WORLDVIEWS

FAITHISM – 1

The Biblical focus of faith is always God himself, but a persistent human error is to shift that focus from God to self.  Instead of God being in sovereign control, individuals see themselves as controlling the course of their lives either [1] positively, by their goodness and faith, or [2] negatively, by their sin and failure of faith. I am using the word ‘faithism’ to describe this common misconception, because here faith focuses on itself.

Like legalism, faithism sees merit in human endeavour. In legalism my performance, that is, my righteousness, is seen as either obtaining or maintaining my salvation. In faithism, which is a form of legalism, my performance, that is the quality and quantity of my faith – my act of believing, is seen to determine if and how God will respond to my prayers and either give or withhold ‘blessing’.

How can we recognize if we are trapped in legalistic faithism?
The expressions of faithism are many, ranging from the comparatively harmless to the outright blasphemous; they all, however, distort our perception of how God rules the world, and erode the joy and peace that Christ died to gain for us. The following are expressions of faithism in its simple legalistic expression:

I’m so sincere in what I believe …
I’ve served God faithfully all my life, so he ought to ...
I believe in God, what have I done to deserve this ...?
God is not answering my prayers so maybe I don’t have enough faith.
There must be hidden sin in my life stopping God from granting my prayer!
God won’t (and/or can’t) act unless I pray.
The size of God’s answer is relative to the size of my faith.
God won’t and/or can’t bless me while there’s sin in my life.
I’m a Christian, so I expect God to bless me with health and wealth.
My sickness is because of some hidden sin.

These all express a focus on my faith or my faith response [the presence of absence of sin].  We see in them the concept of my faith determining what will happen in my life. The ‘god’ about whom this ‘faith’ speaks is not the God of the Bible. The concepts of ‘faith’ and ‘sin’ differ from the Biblical concepts. Importantly, further thought reveals that each of these perceptions ignores, or fails to understand, the salvation which Jesus Christ gained for us through his sacrificial, substitutionary death.

What does the Bible teach in contrast to faithism?
God is the object and focus of our faith. True faith is always in him.  It is never faith in faith. The value of faith is in its object, not in itself.

Sincerity alone never validates faith. There are millions all around the world who have sincere faith in some ‘god’ or some cause, but, in Biblical terms, it is ultimately valueless because it is placed in the wrong object (Isaiah 44:6-20; Jeremiah 2:11-13).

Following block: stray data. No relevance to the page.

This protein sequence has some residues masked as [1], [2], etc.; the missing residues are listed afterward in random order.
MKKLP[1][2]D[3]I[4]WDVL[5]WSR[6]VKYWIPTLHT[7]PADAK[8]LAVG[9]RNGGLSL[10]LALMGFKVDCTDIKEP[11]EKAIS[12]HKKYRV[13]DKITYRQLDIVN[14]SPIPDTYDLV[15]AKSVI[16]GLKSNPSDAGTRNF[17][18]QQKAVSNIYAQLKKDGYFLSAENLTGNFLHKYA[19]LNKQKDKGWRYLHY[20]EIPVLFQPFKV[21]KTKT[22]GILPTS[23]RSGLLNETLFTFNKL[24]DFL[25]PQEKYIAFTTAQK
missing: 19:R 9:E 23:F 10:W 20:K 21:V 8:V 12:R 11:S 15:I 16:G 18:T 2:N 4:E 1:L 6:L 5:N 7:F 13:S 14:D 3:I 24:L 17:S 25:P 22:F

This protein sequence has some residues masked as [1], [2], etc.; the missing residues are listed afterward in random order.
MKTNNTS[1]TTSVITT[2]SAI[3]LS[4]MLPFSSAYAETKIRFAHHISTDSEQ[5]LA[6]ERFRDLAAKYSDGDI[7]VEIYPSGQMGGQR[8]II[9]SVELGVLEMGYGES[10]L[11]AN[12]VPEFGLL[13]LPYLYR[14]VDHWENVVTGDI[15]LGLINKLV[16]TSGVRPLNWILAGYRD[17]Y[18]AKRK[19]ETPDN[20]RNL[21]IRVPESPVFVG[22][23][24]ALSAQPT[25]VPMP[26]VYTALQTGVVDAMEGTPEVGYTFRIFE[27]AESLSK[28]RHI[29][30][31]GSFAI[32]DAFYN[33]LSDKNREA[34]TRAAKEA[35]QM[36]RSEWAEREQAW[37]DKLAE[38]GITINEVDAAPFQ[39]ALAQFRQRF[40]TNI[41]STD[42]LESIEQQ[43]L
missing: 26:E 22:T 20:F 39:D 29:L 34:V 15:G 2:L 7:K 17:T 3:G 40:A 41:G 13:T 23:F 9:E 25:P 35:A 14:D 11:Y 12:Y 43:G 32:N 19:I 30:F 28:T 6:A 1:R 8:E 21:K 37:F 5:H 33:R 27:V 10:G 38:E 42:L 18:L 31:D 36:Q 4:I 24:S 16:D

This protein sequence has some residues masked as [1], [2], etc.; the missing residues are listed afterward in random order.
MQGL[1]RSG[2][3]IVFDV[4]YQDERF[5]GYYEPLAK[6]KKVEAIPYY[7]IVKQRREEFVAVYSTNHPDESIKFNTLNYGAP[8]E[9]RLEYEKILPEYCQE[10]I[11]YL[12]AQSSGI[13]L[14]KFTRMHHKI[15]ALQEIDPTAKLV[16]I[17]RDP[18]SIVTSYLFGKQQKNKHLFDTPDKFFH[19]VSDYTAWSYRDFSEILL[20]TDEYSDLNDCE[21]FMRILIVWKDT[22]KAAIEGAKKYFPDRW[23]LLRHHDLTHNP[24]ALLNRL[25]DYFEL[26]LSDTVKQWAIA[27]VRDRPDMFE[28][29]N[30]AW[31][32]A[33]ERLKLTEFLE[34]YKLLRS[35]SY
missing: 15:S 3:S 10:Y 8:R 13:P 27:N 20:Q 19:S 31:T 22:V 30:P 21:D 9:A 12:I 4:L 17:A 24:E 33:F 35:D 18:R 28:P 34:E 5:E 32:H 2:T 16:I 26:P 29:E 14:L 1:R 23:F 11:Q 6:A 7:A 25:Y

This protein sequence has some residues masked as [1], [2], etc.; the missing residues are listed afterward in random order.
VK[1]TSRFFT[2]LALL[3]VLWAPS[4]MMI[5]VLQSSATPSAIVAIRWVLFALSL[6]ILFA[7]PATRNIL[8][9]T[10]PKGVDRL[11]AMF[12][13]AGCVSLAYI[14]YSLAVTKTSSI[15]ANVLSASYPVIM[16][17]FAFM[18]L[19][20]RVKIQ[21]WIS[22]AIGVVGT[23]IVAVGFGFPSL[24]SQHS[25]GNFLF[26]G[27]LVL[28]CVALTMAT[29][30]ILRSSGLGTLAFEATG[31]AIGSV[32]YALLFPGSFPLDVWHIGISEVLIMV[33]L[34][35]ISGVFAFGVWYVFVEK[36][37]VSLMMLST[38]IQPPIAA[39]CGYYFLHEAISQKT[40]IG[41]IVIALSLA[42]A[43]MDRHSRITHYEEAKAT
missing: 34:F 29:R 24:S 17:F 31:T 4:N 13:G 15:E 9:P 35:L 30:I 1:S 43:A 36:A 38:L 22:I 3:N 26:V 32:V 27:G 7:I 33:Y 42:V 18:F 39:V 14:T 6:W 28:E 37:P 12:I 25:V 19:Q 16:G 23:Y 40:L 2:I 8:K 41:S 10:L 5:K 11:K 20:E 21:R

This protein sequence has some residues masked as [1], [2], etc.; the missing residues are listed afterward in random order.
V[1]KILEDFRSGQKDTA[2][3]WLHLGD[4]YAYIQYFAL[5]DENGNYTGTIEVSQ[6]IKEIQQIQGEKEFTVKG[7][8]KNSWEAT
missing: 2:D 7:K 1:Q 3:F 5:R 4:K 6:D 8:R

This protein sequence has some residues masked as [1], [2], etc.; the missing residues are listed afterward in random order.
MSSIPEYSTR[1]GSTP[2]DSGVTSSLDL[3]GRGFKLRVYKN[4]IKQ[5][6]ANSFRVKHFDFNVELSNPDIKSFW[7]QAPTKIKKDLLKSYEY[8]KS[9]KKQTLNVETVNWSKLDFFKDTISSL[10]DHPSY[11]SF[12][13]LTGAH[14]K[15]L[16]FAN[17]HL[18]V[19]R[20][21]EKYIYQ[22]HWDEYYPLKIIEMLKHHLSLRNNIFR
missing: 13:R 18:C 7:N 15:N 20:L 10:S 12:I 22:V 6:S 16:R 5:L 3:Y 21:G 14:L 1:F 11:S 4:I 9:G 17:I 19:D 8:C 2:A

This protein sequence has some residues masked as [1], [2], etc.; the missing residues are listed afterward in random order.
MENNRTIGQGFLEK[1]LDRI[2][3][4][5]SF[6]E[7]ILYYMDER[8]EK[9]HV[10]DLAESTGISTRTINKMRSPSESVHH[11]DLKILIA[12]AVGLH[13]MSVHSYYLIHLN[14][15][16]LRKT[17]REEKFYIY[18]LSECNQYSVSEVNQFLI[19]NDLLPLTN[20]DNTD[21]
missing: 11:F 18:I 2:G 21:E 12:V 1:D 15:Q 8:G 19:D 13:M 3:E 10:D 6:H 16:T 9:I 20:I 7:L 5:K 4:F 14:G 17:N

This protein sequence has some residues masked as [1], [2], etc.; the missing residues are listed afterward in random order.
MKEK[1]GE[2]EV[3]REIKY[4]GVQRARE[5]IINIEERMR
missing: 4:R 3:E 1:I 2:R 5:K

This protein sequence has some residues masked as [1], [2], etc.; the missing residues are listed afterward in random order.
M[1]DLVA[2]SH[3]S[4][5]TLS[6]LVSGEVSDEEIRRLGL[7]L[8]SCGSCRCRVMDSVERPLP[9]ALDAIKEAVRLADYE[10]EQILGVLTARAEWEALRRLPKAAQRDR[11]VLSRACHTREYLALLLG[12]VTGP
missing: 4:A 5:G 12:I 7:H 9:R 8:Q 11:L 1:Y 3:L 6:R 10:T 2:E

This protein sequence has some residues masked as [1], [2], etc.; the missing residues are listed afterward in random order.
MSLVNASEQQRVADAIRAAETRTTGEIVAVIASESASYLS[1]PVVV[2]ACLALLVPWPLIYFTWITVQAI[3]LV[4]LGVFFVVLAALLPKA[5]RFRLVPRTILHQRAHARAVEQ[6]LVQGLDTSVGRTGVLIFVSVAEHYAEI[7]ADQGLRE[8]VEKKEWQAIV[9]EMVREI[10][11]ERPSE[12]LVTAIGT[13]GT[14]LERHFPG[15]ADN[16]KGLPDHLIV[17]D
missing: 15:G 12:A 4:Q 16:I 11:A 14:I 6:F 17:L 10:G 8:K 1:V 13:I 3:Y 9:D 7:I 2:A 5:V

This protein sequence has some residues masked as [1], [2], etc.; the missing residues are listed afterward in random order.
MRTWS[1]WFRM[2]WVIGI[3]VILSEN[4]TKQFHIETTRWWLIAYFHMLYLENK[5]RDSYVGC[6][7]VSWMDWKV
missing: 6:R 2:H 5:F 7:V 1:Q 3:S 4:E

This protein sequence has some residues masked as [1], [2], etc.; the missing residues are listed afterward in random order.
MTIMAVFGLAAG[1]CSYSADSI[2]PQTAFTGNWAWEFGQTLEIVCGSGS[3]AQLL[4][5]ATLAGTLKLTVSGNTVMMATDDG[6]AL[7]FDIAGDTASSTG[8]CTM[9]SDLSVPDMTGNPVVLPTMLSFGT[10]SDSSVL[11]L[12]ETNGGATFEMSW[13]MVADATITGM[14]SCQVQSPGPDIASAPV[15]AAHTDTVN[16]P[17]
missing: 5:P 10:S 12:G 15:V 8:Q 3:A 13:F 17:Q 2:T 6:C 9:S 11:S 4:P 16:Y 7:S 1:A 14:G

The New Testament constantly calls us to faith in Christ, in whom alone the true God is revealed and known, and apart from whom the true God cannot be known. It is faith in Christ that has value in God’s sight, simply because it is faith in Christ. The God in whom the Bible requires us to place our faith is co-identical with Jesus Christ. Faith in Jesus Christ is faith in God (Romans 9:5; John 5:23; 10:30; 12:44-45; 14:6-11; 1 John 5:20).

True faith reunites the individual to God on the basis of two things: (a) knowing God by knowing Jesus Christ, and (b) having sin forgiven (so that it is no longer taken into account) through the substitutionary death of Jesus Christ (John 1:12; 3:16; 5:24;  Ephesians 1:7; Colossians 2:13-14).  

Our faith is not an instrument with which to obtain the earthly ‘blessings’ we desire, but rather faith unites us to Jesus Christ in whom all the spiritual blessings heaven has to offer are already ours (Ephesians 1:3).

Our access to the presence of God in prayer is never dependent on the quantity or quality of our faith or the sinlessness of our lives but on the once-for-all sacrifice of Jesus Christ on the cross, through which we have boldness to enter God’s presence (Hebrews 10:19-23). Our access is always dependent on Jesus Christ, the same yesterday, today, forever, and never on ourselves. To propose that our sin comes in between and bars our access to God in prayer is to ignore or reduce the significance of the cross. To propose that some quality or quantity of our faith determines whether or not God grants our requests loses touch with the Biblical teaching that we relate to God in terms of Christ’s righteousness, not our own (1 Corinthians 1:30; Philippians 3:4b-9). Only the one who approaches God destitute of his/her own merit, depending totally on God’s mercy, gains access into his presence (Luke 18:9-14).

God’s response to our prayers, and God’s ordering of the amount of ‘blessing’ or suffering in our lives, is the result of his sovereign decision. It is not determined by the amount or power of our faith, nor by the sinlessness or otherwise of our lives. We do not control or limit God and God’s decisions by our faith or our sin. As it says in Psalm 115:3:  ‘Our God is in heaven, he does whatever pleases him.’

This is why the Lord’s Prayer instructs us to pray ‘your will be done’ (Matthew 6:10). True faith leaves the outcome in God’s hands. It does not, it dare not, demand a specific outcome from him who is the Sovereign Lord of all, who sees and knows all things. This is why Jesus himself allowed his Father the right to refuse his request: ‘if it is possible, may this cup be taken from me. Yet not as I will, but as you will’ (Matthew 26:39b).

Next week's article will look at faithism's degeneration into paganism.

© Rosemary Bardsley 2012